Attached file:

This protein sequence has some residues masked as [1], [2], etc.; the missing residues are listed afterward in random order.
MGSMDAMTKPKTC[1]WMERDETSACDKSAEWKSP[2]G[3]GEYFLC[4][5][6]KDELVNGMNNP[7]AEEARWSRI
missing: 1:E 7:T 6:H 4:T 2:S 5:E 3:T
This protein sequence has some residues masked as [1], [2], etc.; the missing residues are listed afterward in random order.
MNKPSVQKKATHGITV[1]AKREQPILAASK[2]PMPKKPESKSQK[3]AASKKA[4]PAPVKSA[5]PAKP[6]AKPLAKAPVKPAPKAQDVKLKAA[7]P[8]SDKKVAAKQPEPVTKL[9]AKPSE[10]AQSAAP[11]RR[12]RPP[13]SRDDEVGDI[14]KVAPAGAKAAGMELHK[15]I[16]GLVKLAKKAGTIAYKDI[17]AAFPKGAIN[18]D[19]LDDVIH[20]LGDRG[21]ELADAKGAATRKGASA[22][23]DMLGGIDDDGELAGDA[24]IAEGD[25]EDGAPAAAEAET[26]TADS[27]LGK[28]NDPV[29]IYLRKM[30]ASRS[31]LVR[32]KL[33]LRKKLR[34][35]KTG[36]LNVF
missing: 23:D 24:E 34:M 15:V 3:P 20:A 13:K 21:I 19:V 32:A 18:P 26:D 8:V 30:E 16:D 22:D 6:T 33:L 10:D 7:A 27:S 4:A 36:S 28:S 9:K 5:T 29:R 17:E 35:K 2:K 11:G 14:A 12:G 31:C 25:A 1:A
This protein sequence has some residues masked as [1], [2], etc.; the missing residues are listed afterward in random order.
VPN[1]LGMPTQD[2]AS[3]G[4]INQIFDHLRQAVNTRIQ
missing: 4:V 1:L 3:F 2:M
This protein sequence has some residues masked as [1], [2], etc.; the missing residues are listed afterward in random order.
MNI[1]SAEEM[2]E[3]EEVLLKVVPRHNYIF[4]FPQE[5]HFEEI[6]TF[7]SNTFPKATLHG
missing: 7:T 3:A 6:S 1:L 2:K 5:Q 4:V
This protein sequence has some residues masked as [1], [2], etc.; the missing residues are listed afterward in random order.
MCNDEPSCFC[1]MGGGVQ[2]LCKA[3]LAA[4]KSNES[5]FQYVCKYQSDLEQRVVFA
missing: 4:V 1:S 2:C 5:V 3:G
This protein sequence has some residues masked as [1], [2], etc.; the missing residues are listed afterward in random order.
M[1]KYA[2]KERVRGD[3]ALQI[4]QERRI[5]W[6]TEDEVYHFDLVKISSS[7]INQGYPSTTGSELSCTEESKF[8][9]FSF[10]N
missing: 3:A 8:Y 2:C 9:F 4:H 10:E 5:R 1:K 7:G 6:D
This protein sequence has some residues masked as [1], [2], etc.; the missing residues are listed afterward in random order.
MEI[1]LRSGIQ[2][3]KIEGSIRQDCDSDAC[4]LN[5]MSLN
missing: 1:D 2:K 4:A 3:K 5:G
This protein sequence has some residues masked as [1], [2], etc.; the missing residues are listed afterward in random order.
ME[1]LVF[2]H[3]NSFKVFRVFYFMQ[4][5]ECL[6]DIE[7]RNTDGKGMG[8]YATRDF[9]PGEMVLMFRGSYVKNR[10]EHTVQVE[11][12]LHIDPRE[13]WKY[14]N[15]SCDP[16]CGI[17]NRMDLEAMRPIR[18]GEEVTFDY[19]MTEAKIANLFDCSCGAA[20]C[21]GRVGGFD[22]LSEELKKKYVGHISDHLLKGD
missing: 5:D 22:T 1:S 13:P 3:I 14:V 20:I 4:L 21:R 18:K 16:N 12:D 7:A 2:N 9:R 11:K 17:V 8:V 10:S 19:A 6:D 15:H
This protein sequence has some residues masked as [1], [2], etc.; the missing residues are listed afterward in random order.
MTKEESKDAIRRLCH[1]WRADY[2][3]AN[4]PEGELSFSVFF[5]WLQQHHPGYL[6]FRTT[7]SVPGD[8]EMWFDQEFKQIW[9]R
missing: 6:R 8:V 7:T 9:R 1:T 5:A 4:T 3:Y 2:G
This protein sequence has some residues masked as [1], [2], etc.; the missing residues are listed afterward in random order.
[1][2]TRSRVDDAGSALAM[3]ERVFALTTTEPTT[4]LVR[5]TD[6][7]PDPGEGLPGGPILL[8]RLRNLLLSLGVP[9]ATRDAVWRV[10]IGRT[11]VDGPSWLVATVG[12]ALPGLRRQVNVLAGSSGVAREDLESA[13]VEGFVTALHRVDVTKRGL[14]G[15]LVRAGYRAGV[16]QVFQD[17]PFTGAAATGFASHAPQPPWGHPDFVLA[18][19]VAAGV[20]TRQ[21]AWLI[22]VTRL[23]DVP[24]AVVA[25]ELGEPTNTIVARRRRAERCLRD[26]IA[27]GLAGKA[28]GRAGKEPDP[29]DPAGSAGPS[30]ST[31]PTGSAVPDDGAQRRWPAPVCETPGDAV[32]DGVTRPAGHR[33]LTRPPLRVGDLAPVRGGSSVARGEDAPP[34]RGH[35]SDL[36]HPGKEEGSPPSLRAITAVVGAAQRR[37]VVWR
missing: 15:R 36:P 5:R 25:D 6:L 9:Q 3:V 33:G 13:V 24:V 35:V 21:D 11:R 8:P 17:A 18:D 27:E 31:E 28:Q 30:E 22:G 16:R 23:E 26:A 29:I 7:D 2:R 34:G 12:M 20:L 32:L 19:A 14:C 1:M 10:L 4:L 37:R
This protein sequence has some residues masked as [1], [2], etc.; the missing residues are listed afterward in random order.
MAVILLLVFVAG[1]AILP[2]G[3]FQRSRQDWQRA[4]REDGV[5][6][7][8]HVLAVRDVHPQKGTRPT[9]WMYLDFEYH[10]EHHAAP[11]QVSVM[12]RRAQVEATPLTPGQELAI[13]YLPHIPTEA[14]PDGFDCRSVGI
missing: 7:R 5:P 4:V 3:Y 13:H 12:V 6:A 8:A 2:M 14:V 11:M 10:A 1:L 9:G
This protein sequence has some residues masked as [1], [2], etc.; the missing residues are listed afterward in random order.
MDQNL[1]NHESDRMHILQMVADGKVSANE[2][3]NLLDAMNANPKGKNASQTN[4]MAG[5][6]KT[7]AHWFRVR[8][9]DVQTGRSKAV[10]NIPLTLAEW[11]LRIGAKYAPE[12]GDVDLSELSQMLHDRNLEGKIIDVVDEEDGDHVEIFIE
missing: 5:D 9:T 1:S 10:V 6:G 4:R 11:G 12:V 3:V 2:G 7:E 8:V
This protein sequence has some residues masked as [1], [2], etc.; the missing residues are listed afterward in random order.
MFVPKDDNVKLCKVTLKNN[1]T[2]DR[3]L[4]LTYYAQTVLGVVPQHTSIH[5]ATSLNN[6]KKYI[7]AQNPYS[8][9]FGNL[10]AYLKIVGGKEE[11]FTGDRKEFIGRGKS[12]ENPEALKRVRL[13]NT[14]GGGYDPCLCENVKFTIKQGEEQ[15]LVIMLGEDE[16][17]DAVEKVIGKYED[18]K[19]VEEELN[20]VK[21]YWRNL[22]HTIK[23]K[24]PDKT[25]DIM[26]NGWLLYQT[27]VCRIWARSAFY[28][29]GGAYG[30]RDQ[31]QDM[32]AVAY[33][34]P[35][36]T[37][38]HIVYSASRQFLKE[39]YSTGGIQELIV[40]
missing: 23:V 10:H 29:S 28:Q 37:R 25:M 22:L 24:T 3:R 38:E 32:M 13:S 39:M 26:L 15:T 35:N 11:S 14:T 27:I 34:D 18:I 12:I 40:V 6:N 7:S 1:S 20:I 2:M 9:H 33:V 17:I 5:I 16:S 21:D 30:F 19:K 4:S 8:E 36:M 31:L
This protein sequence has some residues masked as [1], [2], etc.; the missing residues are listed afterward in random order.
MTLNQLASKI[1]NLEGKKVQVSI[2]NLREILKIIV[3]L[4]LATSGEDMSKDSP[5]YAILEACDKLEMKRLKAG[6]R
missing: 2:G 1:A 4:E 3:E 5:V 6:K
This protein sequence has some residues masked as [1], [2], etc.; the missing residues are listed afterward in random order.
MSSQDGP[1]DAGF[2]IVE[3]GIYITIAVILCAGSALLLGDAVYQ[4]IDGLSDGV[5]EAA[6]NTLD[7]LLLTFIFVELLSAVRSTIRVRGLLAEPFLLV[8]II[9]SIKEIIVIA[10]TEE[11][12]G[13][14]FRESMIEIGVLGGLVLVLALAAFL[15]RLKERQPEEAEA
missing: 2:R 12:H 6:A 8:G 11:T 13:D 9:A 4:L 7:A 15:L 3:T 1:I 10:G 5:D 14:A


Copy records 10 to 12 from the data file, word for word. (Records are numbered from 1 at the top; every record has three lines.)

This protein sequence has some residues masked as [1], [2], etc.; the missing residues are listed afterward in random order.
[1][2]TRSRVDDAGSALAM[3]ERVFALTTTEPTT[4]LVR[5]TD[6][7]PDPGEGLPGGPILL[8]RLRNLLLSLGVP[9]ATRDAVWRV[10]IGRT[11]VDGPSWLVATVG[12]ALPGLRRQVNVLAGSSGVAREDLESA[13]VEGFVTALHRVDVTKRGL[14]G[15]LVRAGYRAGV[16]QVFQD[17]PFTGAAATGFASHAPQPPWGHPDFVLA[18][19]VAAGV[20]TRQ[21]AWLI[22]VTRL[23]DVP[24]AVVA[25]ELGEPTNTIVARRRRAERCLRD[26]IA[27]GLAGKA[28]GRAGKEPDP[29]DPAGSAGPS[30]ST[31]PTGSAVPDDGAQRRWPAPVCETPGDAV[32]DGVTRPAGHR[33]LTRPPLRVGDLAPVRGGSSVARGEDAPP[34]RGH[35]SDL[36]HPGKEEGSPPSLRAITAVVGAAQRR[37]VVWR
missing: 15:R 36:P 5:R 25:D 6:L 9:Q 3:V 33:G 13:V 24:V 35:V 21:D 11:R 8:P 17:A 18:D 27:E 31:E 28:Q 30:E 22:G 16:R 23:E 26:A 29:I 7:D 2:R 34:G 12:M 20:L 32:L 19:A 14:C 1:M 10:L 4:L 37:R
This protein sequence has some residues masked as [1], [2], etc.; the missing residues are listed afterward in random order.
MAVILLLVFVAG[1]AILP[2]G[3]FQRSRQDWQRA[4]REDGV[5][6][7][8]HVLAVRDVHPQKGTRPT[9]WMYLDFEYH[10]EHHAAP[11]QVSVM[12]RRAQVEATPLTPGQELAI[13]YLPHIPTEA[14]PDGFDCRSVGI
missing: 7:R 5:P 4:V 3:Y 13:H 12:V 6:A 8:A 2:M 14:V 11:M 10:A 1:L 9:G
This protein sequence has some residues masked as [1], [2], etc.; the missing residues are listed afterward in random order.
MDQNL[1]NHESDRMHILQMVADGKVSANE[2][3]NLLDAMNANPKGKNASQTN[4]MAG[5][6]KT[7]AHWFRVR[8][9]DVQTGRSKAV[10]NIPLTLAEW[11]LRIGAKYAPE[12]GDVDLSELSQMLHDRNLEGKIIDVVDEEDGDHVEIFIE
missing: 5:D 9:T 1:S 10:V 6:G 4:R 11:G 12:V 3:V 2:G 7:E 8:V